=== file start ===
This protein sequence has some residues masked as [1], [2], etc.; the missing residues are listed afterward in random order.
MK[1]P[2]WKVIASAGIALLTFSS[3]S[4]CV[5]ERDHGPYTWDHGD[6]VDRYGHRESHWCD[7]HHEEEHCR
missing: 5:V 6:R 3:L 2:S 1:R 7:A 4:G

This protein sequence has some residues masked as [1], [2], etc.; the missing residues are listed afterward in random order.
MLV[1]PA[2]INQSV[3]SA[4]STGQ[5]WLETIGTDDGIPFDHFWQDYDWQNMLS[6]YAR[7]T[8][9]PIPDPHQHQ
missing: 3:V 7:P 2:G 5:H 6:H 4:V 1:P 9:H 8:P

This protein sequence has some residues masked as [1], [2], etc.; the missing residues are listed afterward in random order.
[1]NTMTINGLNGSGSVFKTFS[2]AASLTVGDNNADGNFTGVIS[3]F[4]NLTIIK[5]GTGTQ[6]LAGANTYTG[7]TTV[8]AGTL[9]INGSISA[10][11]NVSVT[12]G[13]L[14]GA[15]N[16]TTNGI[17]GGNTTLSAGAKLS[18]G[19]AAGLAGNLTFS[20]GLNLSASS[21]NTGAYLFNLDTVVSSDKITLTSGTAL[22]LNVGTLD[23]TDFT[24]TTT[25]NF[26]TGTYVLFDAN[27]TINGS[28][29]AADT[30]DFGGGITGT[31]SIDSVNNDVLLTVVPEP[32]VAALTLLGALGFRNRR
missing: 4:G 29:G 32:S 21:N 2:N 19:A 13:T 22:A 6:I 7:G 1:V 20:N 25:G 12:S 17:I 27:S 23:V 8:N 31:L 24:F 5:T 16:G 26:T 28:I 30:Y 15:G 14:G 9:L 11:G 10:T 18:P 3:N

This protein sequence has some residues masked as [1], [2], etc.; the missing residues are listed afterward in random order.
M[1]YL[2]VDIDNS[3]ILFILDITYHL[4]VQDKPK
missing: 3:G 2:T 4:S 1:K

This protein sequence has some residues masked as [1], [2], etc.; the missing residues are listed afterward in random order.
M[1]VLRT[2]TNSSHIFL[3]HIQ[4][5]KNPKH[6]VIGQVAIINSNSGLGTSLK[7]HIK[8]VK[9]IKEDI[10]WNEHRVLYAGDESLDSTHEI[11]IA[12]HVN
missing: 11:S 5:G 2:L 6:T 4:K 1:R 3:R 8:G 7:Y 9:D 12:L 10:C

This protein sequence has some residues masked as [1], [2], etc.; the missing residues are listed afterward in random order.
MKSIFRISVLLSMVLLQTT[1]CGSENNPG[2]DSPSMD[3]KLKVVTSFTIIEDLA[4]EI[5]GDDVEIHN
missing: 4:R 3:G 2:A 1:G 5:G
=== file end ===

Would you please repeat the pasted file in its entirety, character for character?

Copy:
This protein sequence has some residues masked as [1], [2], etc.; the missing residues are listed afterward in random order.
MK[1]P[2]WKVIASAGIALLTFSS[3]S[4]CV[5]ERDHGPYTWDHGD[6]VDRYGHRESHWCD[7]HHEEEHCR
missing: 5:V 6:R 3:L 2:S 1:R 7:A 4:G

This protein sequence has some residues masked as [1], [2], etc.; the missing residues are listed afterward in random order.
MLV[1]PA[2]INQSV[3]SA[4]STGQ[5]WLETIGTDDGIPFDHFWQDYDWQNMLS[6]YAR[7]T[8][9]PIPDPHQHQ
missing: 3:V 7:P 2:G 5:H 6:H 4:V 1:P 9:H 8:P

This protein sequence has some residues masked as [1], [2], etc.; the missing residues are listed afterward in random order.
[1]NTMTINGLNGSGSVFKTFS[2]AASLTVGDNNADGNFTGVIS[3]F[4]NLTIIK[5]GTGTQ[6]LAGANTYTG[7]TTV[8]AGTL[9]INGSISA[10][11]NVSVT[12]G[13]L[14]GA[15]N[16]TTNGI[17]GGNTTLSAGAKLS[18]G[19]AAGLAGNLTFS[20]GLNLSASS[21]NTGAYLFNLDTVVSSDKITLTSGTAL[22]LNVGTLD[23]TDFT[24]TTT[25]NF[26]TGTYVLFDAN[27]TINGS[28][29]AADT[30]DFGGGITGT[31]SIDSVNNDVLLTVVPEP[32]VAALTLLGALGFRNRR
missing: 4:G 29:G 32:S 21:N 2:N 19:A 13:T 22:A 6:I 7:G 1:V 20:N 25:G 12:S 17:I 27:S 23:V 8:N 31:L 24:F 5:T 16:G 26:T 28:I 30:Y 15:G 14:G 9:L 11:G 10:T 18:P 3:N

This protein sequence has some residues masked as [1], [2], etc.; the missing residues are listed afterward in random order.
M[1]YL[2]VDIDNS[3]ILFILDITYHL[4]VQDKPK
missing: 3:G 2:T 4:S 1:K

This protein sequence has some residues masked as [1], [2], etc.; the missing residues are listed afterward in random order.
M[1]VLRT[2]TNSSHIFL[3]HIQ[4][5]KNPKH[6]VIGQVAIINSNSGLGTSLK[7]HIK[8]VK[9]IKEDI[10]WNEHRVLYAGDESLDSTHEI[11]IA[12]HVN
missing: 11:S 5:G 2:L 6:T 4:K 1:R 3:R 8:G 7:Y 9:D 12:L 10:C

This protein sequence has some residues masked as [1], [2], etc.; the missing residues are listed afterward in random order.
MKSIFRISVLLSMVLLQTT[1]CGSENNPG[2]DSPSMD[3]KLKVVTSFTIIEDLA[4]EI[5]GDDVEIHN
missing: 4:R 3:G 2:A 1:G 5:G